Match the constituent elements of the the question to the constituent elements of the correct answer. Let’s take a look at where this appears in the text. It’s in the 2nd paragraph:

The pronouncement of ancient law was often attributed to a divine lawgiver, or else a messenger with a visible connection to the divine or supernatural. Their commandments and prohibitions were transformed into a binding “law” by an external authority, “the lawgiver”, or, more precisely, the ancient community’s shared belief in the lawgiver’s intrinsic power, omniscience, or justice. Examples of the supernatural-authoritative lawgiver abound; the Bible (direct word of God), Moses (messenger of God), Christ (son of God, miracle worker), Athena (goddess, masculine woman, supernatural birth, messenger of Zeus) and the seer Tiresias (venerable, blind, visionary, hermaphrodite) are just a few examples. Sometimes, of course, the lawgivers were undeniably human figures, such as Roman Emperor Justinian, the English Kings, or even the town “elders.” Yet even then, devices were constructed for them to forge a public link with the divine; Roman Emperors typically acted as High Pontiff in talking auguries, while rulers had prophets, priests, and the “divine right of kings,” and even old men had “benches of polished stone in the sacred circle” on which to sit in borrowed glory. Thus, ancient law with its fundamental reliance on external authority, had little need to justify its content internally.

Using analytical tools from rhetoric and grammar, we can identify the 2 key idea sentences referred to and the details supporting them. Student who learn rhetoric and grammar have already done this quickly as they read the passage. Notice that knowing where the key ideas are will quickly show you where the sought after detail is. Right after the second key idea sentence you have examples undeniably human figures, the Roman Emperor Justinian and English Kings.

But we’re not looking for undeniably human figures. We’re looking for what is ‘not’ an undeniably human figure. That means that in this paragraph there’s only one other place to go, to the other key idea. And what do we find there as an example? Answer C, Moses.

Let’s look at another question from the same passage, question 18:

18. The author’s assertion that “even old men had ‘benches of polished stone in the sacred circle’ on which to sit in borrowed glory”, supports which of the following conclusions?

A. These elders required a bench in a sacred place befitting their divine authority.
B. The benches alone would have imparted a divine connection to these human figures.
C. The circle ‘became’ sacred in the presence of these divine elders.
D. These undeniably human figures gleaned external authority from a divine location.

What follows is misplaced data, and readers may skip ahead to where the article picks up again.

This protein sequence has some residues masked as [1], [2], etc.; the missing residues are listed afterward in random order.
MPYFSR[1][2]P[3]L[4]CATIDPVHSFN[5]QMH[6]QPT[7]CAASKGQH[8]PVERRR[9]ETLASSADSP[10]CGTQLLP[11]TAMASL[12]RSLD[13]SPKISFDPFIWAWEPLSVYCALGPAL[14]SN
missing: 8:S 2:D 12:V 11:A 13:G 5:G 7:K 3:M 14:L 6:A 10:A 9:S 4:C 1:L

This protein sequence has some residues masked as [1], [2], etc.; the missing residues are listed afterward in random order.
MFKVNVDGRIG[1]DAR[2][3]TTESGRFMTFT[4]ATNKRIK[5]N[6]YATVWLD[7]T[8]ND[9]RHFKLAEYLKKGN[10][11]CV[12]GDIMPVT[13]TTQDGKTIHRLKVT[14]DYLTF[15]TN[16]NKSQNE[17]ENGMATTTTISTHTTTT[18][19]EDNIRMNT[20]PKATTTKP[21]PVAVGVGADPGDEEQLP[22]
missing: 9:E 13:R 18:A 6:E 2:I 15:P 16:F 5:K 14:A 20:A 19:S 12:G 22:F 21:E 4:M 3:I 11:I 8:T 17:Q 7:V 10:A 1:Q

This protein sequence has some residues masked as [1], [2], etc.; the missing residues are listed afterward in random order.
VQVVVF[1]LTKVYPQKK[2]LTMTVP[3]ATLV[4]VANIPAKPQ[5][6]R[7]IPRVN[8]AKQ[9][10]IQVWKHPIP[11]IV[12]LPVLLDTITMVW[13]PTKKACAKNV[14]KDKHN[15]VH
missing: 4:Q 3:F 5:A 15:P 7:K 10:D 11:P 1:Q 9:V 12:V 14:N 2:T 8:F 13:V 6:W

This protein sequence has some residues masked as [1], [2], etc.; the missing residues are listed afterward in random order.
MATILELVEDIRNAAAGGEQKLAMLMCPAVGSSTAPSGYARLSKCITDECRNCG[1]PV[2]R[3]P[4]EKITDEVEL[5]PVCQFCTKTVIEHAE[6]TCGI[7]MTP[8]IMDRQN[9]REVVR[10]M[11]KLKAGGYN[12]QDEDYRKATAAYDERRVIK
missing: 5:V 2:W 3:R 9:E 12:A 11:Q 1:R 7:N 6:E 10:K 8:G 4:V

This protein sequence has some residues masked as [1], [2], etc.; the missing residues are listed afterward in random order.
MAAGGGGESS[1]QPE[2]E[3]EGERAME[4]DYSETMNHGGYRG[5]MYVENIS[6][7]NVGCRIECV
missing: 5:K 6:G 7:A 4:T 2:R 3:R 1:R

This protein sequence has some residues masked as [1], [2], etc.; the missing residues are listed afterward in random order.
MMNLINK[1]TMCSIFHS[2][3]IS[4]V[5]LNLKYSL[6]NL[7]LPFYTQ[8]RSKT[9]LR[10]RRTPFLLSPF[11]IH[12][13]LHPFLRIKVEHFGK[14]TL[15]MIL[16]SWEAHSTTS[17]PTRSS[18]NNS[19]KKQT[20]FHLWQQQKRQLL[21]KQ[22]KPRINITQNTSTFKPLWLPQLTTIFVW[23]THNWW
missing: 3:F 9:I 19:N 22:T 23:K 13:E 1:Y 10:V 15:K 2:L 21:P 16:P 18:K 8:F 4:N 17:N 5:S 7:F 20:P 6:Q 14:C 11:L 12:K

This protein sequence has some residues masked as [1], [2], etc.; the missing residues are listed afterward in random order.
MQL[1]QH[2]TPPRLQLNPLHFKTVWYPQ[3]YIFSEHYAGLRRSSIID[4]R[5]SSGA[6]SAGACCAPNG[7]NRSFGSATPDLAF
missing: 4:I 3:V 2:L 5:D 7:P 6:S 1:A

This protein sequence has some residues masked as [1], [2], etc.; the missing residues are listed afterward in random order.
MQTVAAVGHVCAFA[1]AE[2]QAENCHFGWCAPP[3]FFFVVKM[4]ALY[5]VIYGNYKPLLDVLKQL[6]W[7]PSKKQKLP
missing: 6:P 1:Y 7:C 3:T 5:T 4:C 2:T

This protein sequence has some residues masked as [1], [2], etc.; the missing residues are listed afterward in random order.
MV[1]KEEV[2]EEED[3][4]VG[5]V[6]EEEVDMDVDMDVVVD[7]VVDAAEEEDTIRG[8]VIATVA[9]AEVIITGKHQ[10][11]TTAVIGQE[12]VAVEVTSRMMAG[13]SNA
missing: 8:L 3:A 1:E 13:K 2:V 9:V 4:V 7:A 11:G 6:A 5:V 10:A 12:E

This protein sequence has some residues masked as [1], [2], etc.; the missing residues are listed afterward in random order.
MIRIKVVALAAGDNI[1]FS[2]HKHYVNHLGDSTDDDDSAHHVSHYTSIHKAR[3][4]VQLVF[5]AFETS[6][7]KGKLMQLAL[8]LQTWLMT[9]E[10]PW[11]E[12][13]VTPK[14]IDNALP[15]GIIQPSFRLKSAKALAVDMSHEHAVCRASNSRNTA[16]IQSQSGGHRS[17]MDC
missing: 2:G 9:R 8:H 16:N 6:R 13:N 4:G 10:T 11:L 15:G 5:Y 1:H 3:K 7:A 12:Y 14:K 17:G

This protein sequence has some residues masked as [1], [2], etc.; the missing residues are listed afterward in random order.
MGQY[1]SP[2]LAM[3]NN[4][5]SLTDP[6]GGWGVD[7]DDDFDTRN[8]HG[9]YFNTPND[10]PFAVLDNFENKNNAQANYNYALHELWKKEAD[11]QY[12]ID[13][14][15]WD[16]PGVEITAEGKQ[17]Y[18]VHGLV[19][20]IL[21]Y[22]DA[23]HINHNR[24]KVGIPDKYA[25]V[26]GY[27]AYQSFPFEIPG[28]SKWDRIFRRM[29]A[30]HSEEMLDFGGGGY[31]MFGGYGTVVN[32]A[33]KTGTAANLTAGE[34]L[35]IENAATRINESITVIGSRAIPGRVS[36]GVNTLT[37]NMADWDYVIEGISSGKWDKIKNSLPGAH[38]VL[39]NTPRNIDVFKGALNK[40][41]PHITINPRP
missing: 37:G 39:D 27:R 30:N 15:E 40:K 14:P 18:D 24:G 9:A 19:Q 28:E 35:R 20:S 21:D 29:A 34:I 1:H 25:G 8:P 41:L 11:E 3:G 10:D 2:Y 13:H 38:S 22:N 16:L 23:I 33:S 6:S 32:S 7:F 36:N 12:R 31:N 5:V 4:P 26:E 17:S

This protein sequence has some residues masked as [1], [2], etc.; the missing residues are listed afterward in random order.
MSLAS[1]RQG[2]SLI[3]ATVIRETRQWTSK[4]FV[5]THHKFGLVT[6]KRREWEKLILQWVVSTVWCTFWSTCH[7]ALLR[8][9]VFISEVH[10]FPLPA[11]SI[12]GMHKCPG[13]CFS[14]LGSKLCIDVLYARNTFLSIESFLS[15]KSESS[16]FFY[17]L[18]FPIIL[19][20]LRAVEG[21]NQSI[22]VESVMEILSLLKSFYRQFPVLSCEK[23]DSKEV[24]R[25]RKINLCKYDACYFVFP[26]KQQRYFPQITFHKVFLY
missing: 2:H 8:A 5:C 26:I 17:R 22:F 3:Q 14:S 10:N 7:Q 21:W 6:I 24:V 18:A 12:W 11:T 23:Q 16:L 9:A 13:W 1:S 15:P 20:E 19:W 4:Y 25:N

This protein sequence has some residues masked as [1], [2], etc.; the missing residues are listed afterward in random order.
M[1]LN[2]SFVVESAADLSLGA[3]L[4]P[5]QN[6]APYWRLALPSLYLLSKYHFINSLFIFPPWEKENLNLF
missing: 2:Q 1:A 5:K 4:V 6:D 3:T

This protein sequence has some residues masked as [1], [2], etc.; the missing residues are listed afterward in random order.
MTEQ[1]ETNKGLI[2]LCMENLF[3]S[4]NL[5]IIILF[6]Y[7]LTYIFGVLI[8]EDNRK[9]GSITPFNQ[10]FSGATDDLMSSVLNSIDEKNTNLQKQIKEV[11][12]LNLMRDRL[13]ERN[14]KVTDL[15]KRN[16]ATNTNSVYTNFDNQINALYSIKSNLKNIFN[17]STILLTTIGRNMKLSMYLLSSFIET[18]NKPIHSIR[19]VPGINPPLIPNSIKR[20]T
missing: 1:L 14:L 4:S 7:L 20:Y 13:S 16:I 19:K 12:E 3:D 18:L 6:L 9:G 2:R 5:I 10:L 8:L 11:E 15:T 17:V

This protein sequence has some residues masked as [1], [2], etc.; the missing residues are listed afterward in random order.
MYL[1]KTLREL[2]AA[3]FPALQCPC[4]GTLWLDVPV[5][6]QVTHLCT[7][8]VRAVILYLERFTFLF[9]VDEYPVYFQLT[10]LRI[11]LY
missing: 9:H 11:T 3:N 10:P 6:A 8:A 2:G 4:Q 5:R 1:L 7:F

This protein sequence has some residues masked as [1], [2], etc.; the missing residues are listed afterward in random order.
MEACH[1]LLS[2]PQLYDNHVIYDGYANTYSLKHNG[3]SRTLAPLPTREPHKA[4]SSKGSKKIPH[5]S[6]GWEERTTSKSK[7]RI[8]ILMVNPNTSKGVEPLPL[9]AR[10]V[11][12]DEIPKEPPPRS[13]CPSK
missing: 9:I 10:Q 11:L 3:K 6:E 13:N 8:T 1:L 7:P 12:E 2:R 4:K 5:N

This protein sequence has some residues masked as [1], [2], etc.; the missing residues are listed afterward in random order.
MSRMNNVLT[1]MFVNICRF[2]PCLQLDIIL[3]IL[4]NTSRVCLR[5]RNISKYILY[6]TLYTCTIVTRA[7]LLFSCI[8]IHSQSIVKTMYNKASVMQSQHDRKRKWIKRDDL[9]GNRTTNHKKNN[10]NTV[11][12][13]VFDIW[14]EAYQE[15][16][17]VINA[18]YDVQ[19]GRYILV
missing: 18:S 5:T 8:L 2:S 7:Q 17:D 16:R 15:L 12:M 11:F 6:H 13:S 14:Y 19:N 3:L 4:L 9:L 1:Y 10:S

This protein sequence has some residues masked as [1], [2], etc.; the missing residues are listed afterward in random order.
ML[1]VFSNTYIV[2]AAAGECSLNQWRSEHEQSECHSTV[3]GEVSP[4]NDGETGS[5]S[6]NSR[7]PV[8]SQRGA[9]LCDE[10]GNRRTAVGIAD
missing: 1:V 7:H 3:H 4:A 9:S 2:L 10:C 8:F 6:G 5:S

Work on this question with me. First, I want you to read the question to yourself, just get familiar with the language. Stop here and take a moment to do that.

Now take your time and break the question into pieces, the constituent elements. Just take one piece at a time, and when you take that piece, stop and really reflect on it. What does that piece of language really mean? Stop here and do that now.

Ok, now let’s figure out what the strategy of the question is: what is the question asking you to do with those pieces of the puzzle, the constituent elements? See if you can figure that out. Stop here and come back when you’re done.

Let’s compare notes. I’ll show you what I did in my analysis of the constituent elements of the question and see if any or all of it matches yours.

18. The author’s assertion that “even old men had ‘benches of polished stone in the sacred circle’ on which to sit in borrowed glory”, supports which of the following conclusions?

A. These elders required a bench in a sacred place befitting their divine authority.
B. The benches alone would have imparted a divine connection to these human figures.
C. The circle ‘became’ sacred in the presence of these divine elders.
D. These undeniably human figures gleaned external authority from a divine location.

Even old men Old men
Benches of polished stone Benches of polished stone
On which to sit They sat on them
In borrowed glory Something external gave them glory or spiritual authority

Now let’s see what the strategy of the question is. What does the question want us to do with these constituent elements? This is what some of those practice books call a ‘support question’, but that isn’t very helpful. It’s just categorizing the question. It doesn’t tell us precisely what to do with the question, but rhetoric and grammar do.

Support Question:

  • One or more constituent elements in the right answer
  • Provides positive evidence
  • For one or more of the constituent elements in the question or the key idea refereed to